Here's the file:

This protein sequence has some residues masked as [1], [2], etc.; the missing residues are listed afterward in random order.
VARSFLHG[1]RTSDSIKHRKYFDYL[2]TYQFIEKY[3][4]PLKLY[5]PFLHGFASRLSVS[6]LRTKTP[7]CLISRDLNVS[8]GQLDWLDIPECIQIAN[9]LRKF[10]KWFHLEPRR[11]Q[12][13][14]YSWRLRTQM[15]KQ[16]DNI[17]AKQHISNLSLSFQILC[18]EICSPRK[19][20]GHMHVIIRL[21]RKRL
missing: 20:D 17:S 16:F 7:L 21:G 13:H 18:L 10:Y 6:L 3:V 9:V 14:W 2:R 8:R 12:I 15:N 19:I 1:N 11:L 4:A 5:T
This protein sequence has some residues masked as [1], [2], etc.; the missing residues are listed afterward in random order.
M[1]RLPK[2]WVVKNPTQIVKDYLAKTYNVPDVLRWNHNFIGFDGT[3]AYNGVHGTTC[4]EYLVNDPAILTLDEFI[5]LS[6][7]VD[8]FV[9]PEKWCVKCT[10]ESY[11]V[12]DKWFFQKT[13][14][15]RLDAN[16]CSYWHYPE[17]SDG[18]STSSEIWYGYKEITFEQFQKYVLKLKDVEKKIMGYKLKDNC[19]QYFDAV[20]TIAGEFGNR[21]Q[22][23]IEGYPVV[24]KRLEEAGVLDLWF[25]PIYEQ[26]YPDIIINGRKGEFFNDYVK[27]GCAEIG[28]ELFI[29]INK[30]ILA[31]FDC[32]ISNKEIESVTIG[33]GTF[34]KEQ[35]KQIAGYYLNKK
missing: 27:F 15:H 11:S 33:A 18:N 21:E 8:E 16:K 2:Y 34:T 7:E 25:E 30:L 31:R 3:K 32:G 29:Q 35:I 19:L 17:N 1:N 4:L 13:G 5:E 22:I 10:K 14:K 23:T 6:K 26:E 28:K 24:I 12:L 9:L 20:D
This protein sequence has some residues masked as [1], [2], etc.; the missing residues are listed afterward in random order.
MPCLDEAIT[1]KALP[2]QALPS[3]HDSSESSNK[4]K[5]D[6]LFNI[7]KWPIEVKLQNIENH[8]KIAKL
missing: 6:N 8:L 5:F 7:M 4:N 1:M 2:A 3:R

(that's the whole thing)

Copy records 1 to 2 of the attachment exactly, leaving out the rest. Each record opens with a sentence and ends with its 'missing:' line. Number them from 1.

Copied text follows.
This protein sequence has some residues masked as [1], [2], etc.; the missing residues are listed afterward in random order.
VARSFLHG[1]RTSDSIKHRKYFDYL[2]TYQFIEKY[3][4]PLKLY[5]PFLHGFASRLSVS[6]LRTKTP[7]CLISRDLNVS[8]GQLDWLDIPECIQIAN[9]LRKF[10]KWFHLEPRR[11]Q[12][13][14]YSWRLRTQM[15]KQ[16]DNI[17]AKQHISNLSLSFQILC[18]EICSPRK[19][20]GHMHVIIRL[21]RKRL
missing: 20:D 17:S 16:F 7:L 21:G 13:H 18:L 10:Y 6:L 3:V 9:V 14:W 2:R 8:R 12:I 15:N 19:I 1:N 11:L 4:A 5:T
This protein sequence has some residues masked as [1], [2], etc.; the missing residues are listed afterward in random order.
M[1]RLPK[2]WVVKNPTQIVKDYLAKTYNVPDVLRWNHNFIGFDGT[3]AYNGVHGTTC[4]EYLVNDPAILTLDEFI[5]LS[6][7]VD[8]FV[9]PEKWCVKCT[10]ESY[11]V[12]DKWFFQKT[13][14][15]RLDAN[16]CSYWHYPE[17]SDG[18]STSSEIWYGYKEITFEQFQKYVLKLKDVEKKIMGYKLKDNC[19]QYFDAV[20]TIAGEFGNR[21]Q[22][23]IEGYPVV[24]KRLEEAGVLDLWF[25]PIYEQ[26]YPDIIINGRKGEFFNDYVK[27]GCAEIG[28]ELFI[29]INK[30]ILA[31]FDC[32]ISNKEIESVTIG[33]GTF[34]KEQ[35]KQIAGYYLNKK
missing: 27:F 15:H 11:S 33:A 18:N 21:E 8:E 16:K 2:Y 34:T 7:E 25:E 30:L 31:R 3:K 32:G 29:Q 35:I 19:L 17:N 1:N 4:L 13:G 5:E 22:I 10:K 14:K 23:T 6:K 26:E 28:K 24:I 12:L 9:L 20:D